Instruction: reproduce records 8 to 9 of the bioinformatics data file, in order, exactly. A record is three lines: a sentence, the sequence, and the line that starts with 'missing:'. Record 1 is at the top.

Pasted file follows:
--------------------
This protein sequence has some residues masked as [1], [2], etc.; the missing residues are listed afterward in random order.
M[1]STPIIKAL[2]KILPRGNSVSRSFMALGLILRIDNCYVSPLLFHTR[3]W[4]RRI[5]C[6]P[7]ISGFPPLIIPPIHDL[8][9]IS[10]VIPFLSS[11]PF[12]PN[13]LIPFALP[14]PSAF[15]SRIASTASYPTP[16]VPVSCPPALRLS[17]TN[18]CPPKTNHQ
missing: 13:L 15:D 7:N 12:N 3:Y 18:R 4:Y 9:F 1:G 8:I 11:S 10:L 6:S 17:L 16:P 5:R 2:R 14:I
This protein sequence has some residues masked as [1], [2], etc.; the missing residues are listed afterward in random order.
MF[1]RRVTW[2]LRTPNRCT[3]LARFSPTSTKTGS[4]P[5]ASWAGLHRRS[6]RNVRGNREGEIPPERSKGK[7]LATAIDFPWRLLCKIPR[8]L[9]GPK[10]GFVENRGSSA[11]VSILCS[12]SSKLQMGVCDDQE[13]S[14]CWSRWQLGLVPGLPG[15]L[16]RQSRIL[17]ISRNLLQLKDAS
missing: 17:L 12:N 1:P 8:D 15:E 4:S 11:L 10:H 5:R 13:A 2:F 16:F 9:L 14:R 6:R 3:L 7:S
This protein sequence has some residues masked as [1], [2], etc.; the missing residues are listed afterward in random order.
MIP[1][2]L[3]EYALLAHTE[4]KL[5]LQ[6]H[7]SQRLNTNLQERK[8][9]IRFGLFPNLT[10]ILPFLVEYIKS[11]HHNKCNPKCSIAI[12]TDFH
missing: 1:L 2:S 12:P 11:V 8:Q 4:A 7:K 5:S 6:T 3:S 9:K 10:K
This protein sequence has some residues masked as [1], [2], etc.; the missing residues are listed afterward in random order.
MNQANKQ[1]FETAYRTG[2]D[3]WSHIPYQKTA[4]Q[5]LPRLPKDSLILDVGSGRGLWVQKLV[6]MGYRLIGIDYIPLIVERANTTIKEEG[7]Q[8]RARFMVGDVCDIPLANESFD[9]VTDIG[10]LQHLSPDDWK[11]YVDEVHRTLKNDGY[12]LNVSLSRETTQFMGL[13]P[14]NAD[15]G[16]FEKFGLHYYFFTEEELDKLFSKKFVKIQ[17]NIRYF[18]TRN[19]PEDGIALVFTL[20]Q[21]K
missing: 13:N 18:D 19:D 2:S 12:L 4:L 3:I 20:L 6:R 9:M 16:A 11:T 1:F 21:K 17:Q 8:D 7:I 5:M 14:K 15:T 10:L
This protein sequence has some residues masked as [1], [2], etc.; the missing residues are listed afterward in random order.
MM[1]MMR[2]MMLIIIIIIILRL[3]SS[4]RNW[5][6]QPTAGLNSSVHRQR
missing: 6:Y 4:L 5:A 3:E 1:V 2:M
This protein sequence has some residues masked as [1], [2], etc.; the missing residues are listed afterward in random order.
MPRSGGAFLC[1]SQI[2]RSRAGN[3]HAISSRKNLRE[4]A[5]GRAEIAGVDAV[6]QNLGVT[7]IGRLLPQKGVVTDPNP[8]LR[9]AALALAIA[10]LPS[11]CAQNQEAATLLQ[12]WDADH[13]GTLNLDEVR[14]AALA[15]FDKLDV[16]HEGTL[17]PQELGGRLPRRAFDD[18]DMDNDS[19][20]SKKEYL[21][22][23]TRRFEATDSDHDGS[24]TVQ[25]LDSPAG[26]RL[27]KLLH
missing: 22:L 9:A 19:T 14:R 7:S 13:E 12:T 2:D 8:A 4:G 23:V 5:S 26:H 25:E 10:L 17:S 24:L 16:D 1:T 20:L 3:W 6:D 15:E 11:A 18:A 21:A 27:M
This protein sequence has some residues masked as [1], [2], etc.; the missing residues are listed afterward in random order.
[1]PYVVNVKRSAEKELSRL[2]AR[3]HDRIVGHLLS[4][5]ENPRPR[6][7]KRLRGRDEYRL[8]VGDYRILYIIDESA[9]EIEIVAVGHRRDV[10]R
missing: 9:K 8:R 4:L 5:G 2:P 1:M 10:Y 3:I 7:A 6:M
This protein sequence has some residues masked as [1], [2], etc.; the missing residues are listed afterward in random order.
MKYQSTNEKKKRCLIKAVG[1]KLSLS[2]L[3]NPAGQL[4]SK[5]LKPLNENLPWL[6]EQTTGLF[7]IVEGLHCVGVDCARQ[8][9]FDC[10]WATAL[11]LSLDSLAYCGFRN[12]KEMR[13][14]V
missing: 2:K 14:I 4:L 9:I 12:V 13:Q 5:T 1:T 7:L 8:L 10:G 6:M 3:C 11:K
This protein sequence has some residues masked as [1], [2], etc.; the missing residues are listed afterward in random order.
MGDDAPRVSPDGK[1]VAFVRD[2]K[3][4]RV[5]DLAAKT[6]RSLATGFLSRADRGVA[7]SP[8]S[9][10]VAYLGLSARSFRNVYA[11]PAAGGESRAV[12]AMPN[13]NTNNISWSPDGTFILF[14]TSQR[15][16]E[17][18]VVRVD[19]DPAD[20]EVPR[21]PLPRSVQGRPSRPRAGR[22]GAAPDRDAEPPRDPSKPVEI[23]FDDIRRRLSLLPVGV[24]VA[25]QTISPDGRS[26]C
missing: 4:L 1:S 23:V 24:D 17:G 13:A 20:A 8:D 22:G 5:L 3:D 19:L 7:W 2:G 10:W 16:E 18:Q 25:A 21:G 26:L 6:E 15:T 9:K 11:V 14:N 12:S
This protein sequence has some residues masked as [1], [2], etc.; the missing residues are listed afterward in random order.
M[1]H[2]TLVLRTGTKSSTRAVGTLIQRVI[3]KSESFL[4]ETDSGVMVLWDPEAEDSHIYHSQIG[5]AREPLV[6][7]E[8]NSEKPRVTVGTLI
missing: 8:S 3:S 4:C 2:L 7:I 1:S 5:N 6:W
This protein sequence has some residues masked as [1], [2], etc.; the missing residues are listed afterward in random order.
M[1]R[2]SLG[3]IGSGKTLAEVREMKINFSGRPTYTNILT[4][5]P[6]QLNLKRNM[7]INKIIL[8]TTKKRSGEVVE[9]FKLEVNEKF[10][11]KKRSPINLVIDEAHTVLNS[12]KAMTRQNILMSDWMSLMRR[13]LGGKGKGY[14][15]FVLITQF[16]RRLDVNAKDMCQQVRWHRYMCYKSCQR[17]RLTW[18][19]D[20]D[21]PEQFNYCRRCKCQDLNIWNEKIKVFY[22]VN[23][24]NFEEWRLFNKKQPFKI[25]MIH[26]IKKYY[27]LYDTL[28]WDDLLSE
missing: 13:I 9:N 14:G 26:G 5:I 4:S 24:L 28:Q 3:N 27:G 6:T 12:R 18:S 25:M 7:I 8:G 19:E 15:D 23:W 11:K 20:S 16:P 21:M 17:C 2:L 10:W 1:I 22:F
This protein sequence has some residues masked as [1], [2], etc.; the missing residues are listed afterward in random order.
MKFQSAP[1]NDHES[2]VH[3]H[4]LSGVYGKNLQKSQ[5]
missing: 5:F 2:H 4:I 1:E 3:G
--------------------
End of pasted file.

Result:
This protein sequence has some residues masked as [1], [2], etc.; the missing residues are listed afterward in random order.
MKYQSTNEKKKRCLIKAVG[1]KLSLS[2]L[3]NPAGQL[4]SK[5]LKPLNENLPWL[6]EQTTGLF[7]IVEGLHCVGVDCARQ[8][9]FDC[10]WATAL[11]LSLDSLAYCGFRN[12]KEMR[13][14]V
missing: 2:K 14:I 4:L 9:I 12:V 13:Q 5:T 1:T 7:L 8:L 10:G 6:M 3:C 11:K
This protein sequence has some residues masked as [1], [2], etc.; the missing residues are listed afterward in random order.
MGDDAPRVSPDGK[1]VAFVRD[2]K[3][4]RV[5]DLAAKT[6]RSLATGFLSRADRGVA[7]SP[8]S[9][10]VAYLGLSARSFRNVYA[11]PAAGGESRAV[12]AMPN[13]NTNNISWSPDGTFILF[14]TSQR[15][16]E[17][18]VVRVD[19]DPAD[20]EVPR[21]PLPRSVQGRPSRPRAGR[22]GAAPDRDAEPPRDPSKPVEI[23]FDDIRRRLSLLPVGV[24]VA[25]QTISPDGRS[26]C
missing: 4:L 1:S 23:V 24:D 17:G 13:A 20:A 8:D 22:G 5:L 3:D 19:L 7:W 2:G 10:W 16:E 18:Q 25:A 21:G 26:L 6:E 15:T 9:K 11:V 14:N 12:S